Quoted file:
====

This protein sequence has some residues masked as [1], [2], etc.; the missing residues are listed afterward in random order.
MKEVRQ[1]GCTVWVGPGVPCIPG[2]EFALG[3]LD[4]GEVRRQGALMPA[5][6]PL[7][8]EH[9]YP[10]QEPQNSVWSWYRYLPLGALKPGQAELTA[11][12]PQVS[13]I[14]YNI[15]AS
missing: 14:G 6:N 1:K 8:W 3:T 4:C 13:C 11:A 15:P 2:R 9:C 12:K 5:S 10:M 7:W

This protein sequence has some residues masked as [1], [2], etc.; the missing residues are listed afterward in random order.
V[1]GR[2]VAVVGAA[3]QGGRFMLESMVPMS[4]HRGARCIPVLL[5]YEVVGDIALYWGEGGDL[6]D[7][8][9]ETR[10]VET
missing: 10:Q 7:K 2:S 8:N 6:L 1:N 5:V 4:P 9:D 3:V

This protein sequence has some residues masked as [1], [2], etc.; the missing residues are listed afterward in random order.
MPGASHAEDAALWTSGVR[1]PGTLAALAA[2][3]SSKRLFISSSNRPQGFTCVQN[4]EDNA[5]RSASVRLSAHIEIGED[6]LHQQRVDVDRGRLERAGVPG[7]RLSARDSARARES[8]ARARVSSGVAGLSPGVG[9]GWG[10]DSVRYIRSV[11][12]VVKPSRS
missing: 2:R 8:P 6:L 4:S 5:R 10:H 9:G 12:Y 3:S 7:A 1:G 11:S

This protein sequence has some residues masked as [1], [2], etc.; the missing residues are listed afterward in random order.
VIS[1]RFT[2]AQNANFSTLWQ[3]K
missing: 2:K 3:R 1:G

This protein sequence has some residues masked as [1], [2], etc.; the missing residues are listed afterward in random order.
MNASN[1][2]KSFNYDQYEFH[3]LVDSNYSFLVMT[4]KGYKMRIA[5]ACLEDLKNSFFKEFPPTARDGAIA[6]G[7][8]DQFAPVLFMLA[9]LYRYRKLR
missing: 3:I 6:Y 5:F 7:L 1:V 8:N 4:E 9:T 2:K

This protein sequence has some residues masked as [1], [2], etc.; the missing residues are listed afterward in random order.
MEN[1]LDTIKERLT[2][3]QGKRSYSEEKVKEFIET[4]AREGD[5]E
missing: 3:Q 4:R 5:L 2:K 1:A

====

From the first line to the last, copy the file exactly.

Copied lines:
This protein sequence has some residues masked as [1], [2], etc.; the missing residues are listed afterward in random order.
MKEVRQ[1]GCTVWVGPGVPCIPG[2]EFALG[3]LD[4]GEVRRQGALMPA[5][6]PL[7][8]EH[9]YP[10]QEPQNSVWSWYRYLPLGALKPGQAELTA[11][12]PQVS[13]I[14]YNI[15]AS
missing: 14:G 6:N 1:K 8:W 3:T 4:C 13:C 11:A 15:P 2:R 9:C 12:K 5:S 10:M 7:W

This protein sequence has some residues masked as [1], [2], etc.; the missing residues are listed afterward in random order.
V[1]GR[2]VAVVGAA[3]QGGRFMLESMVPMS[4]HRGARCIPVLL[5]YEVVGDIALYWGEGGDL[6]D[7][8][9]ETR[10]VET
missing: 10:Q 7:K 2:S 8:N 6:L 1:N 5:V 4:P 9:D 3:V

This protein sequence has some residues masked as [1], [2], etc.; the missing residues are listed afterward in random order.
MPGASHAEDAALWTSGVR[1]PGTLAALAA[2][3]SSKRLFISSSNRPQGFTCVQN[4]EDNA[5]RSASVRLSAHIEIGED[6]LHQQRVDVDRGRLERAGVPG[7]RLSARDSARARES[8]ARARVSSGVAGLSPGVG[9]GWG[10]DSVRYIRSV[11][12]VVKPSRS
missing: 2:R 8:P 6:L 4:S 5:R 10:H 9:G 12:Y 3:S 7:A 1:G 11:S

This protein sequence has some residues masked as [1], [2], etc.; the missing residues are listed afterward in random order.
VIS[1]RFT[2]AQNANFSTLWQ[3]K
missing: 2:K 3:R 1:G

This protein sequence has some residues masked as [1], [2], etc.; the missing residues are listed afterward in random order.
MNASN[1][2]KSFNYDQYEFH[3]LVDSNYSFLVMT[4]KGYKMRIA[5]ACLEDLKNSFFKEFPPTARDGAIA[6]G[7][8]DQFAPVLFMLA[9]LYRYRKLR
missing: 3:I 6:Y 5:F 7:L 1:V 8:N 4:E 9:T 2:K

This protein sequence has some residues masked as [1], [2], etc.; the missing residues are listed afterward in random order.
MEN[1]LDTIKERLT[2][3]QGKRSYSEEKVKEFIET[4]AREGD[5]E
missing: 3:Q 4:R 5:L 2:K 1:A